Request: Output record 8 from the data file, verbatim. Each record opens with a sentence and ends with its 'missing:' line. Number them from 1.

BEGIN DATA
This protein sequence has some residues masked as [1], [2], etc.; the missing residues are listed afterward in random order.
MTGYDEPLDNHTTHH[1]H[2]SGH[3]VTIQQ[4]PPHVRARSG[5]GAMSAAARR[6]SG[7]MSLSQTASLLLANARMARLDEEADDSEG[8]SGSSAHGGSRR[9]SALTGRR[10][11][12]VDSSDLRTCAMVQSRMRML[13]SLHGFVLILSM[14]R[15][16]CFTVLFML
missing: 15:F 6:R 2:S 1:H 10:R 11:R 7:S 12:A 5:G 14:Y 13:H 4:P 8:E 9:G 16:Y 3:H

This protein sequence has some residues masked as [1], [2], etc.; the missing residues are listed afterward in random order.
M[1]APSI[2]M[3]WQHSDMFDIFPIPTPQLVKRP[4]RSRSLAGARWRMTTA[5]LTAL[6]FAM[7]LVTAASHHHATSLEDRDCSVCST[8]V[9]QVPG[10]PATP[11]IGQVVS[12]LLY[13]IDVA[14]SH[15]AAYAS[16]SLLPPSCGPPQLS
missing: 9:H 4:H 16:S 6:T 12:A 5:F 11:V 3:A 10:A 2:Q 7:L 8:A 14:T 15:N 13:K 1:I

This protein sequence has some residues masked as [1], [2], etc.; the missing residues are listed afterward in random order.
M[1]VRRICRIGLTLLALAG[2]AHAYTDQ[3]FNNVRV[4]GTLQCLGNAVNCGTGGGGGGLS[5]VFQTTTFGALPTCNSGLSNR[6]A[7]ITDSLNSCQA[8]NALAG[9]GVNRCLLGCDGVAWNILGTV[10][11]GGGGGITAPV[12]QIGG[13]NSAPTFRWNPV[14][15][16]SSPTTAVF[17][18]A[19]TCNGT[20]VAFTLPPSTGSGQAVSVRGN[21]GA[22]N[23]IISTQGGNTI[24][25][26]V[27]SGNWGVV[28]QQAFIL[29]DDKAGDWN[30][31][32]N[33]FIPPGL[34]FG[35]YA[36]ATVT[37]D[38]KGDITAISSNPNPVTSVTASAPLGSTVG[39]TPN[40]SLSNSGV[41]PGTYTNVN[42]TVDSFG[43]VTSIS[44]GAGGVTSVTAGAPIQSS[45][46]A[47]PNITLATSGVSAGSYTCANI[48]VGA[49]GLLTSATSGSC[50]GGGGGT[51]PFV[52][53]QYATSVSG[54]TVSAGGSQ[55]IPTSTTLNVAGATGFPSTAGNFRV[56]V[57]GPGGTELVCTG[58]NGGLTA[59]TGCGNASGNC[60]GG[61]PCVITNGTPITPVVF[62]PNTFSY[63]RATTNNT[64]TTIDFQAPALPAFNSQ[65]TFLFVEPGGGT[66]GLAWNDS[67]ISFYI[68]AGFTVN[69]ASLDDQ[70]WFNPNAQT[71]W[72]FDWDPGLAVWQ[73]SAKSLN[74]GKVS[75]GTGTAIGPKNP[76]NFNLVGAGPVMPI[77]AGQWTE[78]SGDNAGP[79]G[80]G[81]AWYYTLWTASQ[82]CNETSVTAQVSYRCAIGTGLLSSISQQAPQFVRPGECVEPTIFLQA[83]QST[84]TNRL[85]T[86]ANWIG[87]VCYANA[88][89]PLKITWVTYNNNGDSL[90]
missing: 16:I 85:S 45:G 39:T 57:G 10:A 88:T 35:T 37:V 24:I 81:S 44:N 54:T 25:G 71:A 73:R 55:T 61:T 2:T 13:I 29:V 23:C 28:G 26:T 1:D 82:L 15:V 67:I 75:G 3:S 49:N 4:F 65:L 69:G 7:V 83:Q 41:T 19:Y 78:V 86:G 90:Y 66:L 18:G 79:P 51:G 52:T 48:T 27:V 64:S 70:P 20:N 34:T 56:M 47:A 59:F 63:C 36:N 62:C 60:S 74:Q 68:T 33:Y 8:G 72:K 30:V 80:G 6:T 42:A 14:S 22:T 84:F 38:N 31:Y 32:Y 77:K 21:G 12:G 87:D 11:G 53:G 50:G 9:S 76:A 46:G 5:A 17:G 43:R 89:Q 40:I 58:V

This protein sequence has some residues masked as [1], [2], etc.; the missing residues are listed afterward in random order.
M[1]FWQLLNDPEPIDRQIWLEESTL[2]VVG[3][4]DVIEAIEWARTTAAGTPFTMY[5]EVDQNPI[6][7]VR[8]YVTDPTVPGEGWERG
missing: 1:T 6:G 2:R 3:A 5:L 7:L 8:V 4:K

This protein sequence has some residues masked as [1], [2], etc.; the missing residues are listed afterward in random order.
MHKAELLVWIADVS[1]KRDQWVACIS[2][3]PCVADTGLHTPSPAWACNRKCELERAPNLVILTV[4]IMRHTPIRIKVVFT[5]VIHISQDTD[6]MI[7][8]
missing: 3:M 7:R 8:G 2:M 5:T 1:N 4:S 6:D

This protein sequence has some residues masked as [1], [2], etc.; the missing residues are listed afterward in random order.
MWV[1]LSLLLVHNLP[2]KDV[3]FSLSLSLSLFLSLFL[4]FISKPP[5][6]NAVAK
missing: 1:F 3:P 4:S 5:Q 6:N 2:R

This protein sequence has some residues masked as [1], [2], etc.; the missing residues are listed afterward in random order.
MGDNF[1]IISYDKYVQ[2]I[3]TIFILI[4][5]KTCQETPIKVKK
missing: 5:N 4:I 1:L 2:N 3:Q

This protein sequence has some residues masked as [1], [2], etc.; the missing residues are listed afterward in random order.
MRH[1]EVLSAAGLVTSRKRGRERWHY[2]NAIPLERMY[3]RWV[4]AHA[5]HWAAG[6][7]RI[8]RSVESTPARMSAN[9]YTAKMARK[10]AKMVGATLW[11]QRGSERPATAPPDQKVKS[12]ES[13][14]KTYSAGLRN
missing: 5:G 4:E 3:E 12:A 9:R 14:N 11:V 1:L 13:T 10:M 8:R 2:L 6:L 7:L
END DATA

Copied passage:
This protein sequence has some residues masked as [1], [2], etc.; the missing residues are listed afterward in random order.
MRH[1]EVLSAAGLVTSRKRGRERWHY[2]NAIPLERMY[3]RWV[4]AHA[5]HWAAG[6][7]RI[8]RSVESTPARMSAN[9]YTAKMARK[10]AKMVGATLW[11]QRGSERPATAPPDQKVKS[12]ES[13][14]KTYSAGLRN
missing: 5:G 4:E 3:E 12:A 9:R 14:N 11:V 1:L 13:T 10:M 8:R 2:L 6:L 7:L